KUALA LUMPUR: Match-fixing and betting have long tainted the beautiful game, and Malaysia has certainly not been spared this scourge.
However, there's good news for the hundreds of thousands of fans devoted to the No 1 sport in the country.
The Football Association of Malaysia (FAM) has received the go-ahead to introduce FIFA's Early Warning System (EWS) to monitor irregular betting patterns in the M-League, which resumes in August.
Football's governing body has even agreed to provide FAM with the system, which has been used at the FIFA World Cup level, at no charge.
EWS looks at protecting football matches by monitoring and analysing the international sports betting market and through comprehensive reporting to FIFA.
"We have been proactive in combating match-fixing and it's a massive boost to have FIFA agreeing to provide FAM with the EWS," said Football Malaysia Limited Liability Partnership (FMLLP) chief executive officer Kevin Ramalingam.
FMLLP is a private independent entity which runs the M-League.
The EWS, Ramalingam said, would be an effective tool for FAM to curb match-fixing.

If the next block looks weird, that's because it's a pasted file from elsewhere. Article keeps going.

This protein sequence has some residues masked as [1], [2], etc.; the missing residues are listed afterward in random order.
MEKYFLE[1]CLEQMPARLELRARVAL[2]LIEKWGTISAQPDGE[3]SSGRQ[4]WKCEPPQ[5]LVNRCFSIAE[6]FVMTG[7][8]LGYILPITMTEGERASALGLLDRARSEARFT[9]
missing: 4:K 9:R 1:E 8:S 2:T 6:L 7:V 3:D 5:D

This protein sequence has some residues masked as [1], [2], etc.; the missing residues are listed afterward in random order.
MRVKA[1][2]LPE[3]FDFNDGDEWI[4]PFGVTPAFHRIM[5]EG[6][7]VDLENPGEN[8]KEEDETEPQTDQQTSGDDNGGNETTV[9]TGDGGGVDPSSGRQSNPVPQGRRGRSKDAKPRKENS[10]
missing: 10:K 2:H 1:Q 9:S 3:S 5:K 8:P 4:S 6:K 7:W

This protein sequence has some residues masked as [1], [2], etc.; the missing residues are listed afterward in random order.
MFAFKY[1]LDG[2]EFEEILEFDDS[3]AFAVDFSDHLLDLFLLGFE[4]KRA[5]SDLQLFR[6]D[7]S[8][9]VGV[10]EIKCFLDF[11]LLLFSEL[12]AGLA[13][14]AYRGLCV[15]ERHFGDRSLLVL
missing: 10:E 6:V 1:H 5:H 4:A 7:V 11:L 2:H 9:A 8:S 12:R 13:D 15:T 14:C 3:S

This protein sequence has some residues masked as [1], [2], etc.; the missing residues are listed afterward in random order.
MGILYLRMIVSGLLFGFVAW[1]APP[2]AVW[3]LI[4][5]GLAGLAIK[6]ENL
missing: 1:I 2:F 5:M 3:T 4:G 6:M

"This monitoring is not cheap, so getting it for free will be a big help. Besides the monitoring system, we have also set very strict rules and guidelines.
"Teams which fail to meet these guidelines will not be given the licence to play in the M-League," he told The Star.
Malaysian football was ruined by match-fixing in the 1993-1994 season, leading to FAM banning 84 players nationwide in 1994.
Some of the offenders were banished under the Restricted Residence Act while others were suspended from playing.
The effects of the ban, which was finally lifted on May 9, is still being felt. Malaysia is now at a lowly 174 in the FIFA world ranking, its worst position ever.
In 2010, FAM set up an integrity committee comprising senior officials from the police and Malaysian Anti-Corruption Commission to tackle corruption and match-fixing.
The association also ordered its state affiliates to set up a coordination and integrity unit which works with the authorities to monitor and investigate claims of match-fixing.
Two years ago, it was made compulsory for players, team officials and referees in the M-League to declare their assets.
It is now much harder to fix matches. To prevent bookies from getting to players and blocking other external influences, even handphones are barred from the technical area during matches.
Even flamboyant cosmetics tycoon Datuk Seri Dr Hasmiza Othman, who is sponsoring the Kelantan team, was not spared from the ruling when she was recently warned by FMLLP that her licence to enter the technical area would be revoked if she used her mobile phone.